Reviews On The Double (1961)

Published on March 4th, 2013 | by Chris


On The Double (1961)

Movie directed by:
Melville Shavelson

Reviewed by:
On March 4, 2013
Last modified:March 4, 2013


Funny, smart, sexy, and classy with Danny Kaye. What else do you want, really?

On The Double (1961)

Lets keep rolling with the comedies, and take a look at On The Double.  Starring the always classy Danny Kaye, Dana Wynter, and the unmistakable Wilfred Hyde-White....

American Private Ernie Williams (Danny Kaye) has a unique talent for impersonations.  This talent gets him in deep water for impersonating the local British commander, Colonel MacKenzie.  As luck would have it, this talent also gets him the distinct honor of actually serving as a double for MacKenzie for a while, but Lady Margaret MacKenzie (Dana Wynter) isn't fooled.  The real MacKenzie is a womanizing ass, but this new model seems to agree with her.

Well, various comedic episodes involving Williams totally cocking up MacKenzie's personality (and everyone falling for it) are overshadowed by the revelation of a sinister plot.  Somebody is out to murder the good Colonel, and it becomes clear that Williams is just there as a target.

As (bad) luck would have it, Williams is abducted by the Nazis and taken to Berlin, where the Germans are given a full dose and a half of Williams' MacKenzie impersonation, along with a big gulp of misinformation regarding the D-Day invasion.  Once escaped and back in good old England, the espionage doesn't stop there.  He's discovered by the mole and put up for execution...

I railed on Jerry Lewis a few days ago for The Sad Sack.  This, however, is more my style of comedy.  Kaye is always a class act, despite the inevitable musical numbers (surprisingly there is only one, well three if you count the Scottish dance bit and the German cabaret scene, I don't) in his pictures his brand of humor and that unmistakable class is just, well, always brilliant.  Still the case here.  I really can't put my finger on why that is, but there you go.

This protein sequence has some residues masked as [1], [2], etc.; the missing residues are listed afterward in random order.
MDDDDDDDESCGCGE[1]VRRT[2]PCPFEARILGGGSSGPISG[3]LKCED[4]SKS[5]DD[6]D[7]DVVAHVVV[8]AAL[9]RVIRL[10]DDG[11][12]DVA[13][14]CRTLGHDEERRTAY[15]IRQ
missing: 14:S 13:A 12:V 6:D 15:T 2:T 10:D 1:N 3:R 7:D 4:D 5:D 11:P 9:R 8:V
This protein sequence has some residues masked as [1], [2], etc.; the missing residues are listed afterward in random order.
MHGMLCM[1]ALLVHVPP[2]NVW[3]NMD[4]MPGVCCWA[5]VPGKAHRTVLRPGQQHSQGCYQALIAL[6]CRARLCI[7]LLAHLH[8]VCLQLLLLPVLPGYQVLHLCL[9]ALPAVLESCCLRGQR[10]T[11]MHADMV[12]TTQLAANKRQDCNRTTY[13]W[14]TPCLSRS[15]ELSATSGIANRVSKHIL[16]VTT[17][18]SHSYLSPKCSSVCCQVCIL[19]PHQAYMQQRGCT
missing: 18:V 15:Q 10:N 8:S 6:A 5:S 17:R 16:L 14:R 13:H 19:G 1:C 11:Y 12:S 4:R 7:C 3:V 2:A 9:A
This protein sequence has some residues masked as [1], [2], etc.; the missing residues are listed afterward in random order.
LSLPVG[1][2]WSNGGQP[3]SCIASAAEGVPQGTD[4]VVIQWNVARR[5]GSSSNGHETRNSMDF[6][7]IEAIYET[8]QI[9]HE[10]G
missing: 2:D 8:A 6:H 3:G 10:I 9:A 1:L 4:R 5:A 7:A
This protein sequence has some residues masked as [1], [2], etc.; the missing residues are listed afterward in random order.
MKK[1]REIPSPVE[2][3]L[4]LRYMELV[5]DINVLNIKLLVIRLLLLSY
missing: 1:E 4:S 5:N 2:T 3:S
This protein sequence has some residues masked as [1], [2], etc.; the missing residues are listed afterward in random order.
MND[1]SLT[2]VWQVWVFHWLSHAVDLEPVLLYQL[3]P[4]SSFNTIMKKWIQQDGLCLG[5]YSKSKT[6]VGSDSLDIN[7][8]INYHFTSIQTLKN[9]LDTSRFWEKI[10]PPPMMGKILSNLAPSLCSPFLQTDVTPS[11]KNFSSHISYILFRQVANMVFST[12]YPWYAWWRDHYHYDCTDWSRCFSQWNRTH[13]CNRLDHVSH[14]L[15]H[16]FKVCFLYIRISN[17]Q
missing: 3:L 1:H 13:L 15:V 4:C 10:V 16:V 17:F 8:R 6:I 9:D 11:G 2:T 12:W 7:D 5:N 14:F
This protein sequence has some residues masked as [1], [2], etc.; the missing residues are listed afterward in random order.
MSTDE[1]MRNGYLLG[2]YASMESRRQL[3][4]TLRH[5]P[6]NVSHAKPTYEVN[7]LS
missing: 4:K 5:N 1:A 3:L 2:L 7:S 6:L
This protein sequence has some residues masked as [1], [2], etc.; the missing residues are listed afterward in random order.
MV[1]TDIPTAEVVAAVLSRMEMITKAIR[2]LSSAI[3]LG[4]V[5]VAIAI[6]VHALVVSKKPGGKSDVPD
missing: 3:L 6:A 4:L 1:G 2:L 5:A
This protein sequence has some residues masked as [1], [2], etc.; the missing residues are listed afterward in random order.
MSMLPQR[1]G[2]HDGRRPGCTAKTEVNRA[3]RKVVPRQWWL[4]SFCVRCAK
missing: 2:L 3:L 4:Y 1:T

On The Double is funny (without being stupid), smart, surprisingly sexy for 1961, and just a good foray into wartime comedy.  I'm sure I'll hear about it, but I have to go with a probably too high 3.7/5.

And wouldn't you know it, the best I can come up with for a clip are these two bits that are spoken over in what sounds like Russian.  Sigh.  Too bad.

On the Double On the Double
List Price: $15.63
Sale Price: $14.61
You save: $1.02 (7%)
  Eligible for free shipping!
Availability: Usually ships in 1-2 business days


A weak-kneed GI agrees to impersonate a British general to confuse the Nazis about D-Day.

DVD Information

Binding: DVD
Aspect Ratio: 2.35:1
Audience Rating: NR (Not Rated)
Manufacturer: Olive Films
Original Release Date:
  • Danny Kaye
  • Dana Wynter
  • Wilfrid Hyde-White
  • Margaret Rutherford
  • Diana Dors


  • Factory sealed DVD


Robot Check

Enter the characters you see below

Sorry, we just need to make sure you're not a robot. For best results, please make sure your browser is accepting cookies.

Type the characters you see in this image:

© 1996-2014,, Inc. or its affiliates
On The Double (1961) Chris

Summary: Funny, smart, sexy, and classy with Danny Kaye. What else do you want, really?


User Rating: 0 (0 votes)

Tags: , , ,

About the Author

I've been watching war movies for probably 25 years now. Since December 2006 I've been sharing my habit and passion for these movies here on this site.

2 Responses to On The Double (1961)

  1. the war movie buff says:

    I little generous, but I like Danny Kaye so I’ll let it pass. Certainly not in a league with The Court Jester or The Inspector General.

  2. Chris says:

    The Danny Kaye factor put it up a couple notches for sure. Especially since I watched this after Jerry Lewis’ The Sad Sack. Relativistic tendencies at work.

Leave a Reply

Back to Top ↑
  • Archives

  • Subscribe via E-mail!

    Get notifications, exclusive contests and offers, and more!
    * = required field
  • More War Movies

  • Large Association of Movie Blogs
  • Recent Comments

  • Facebook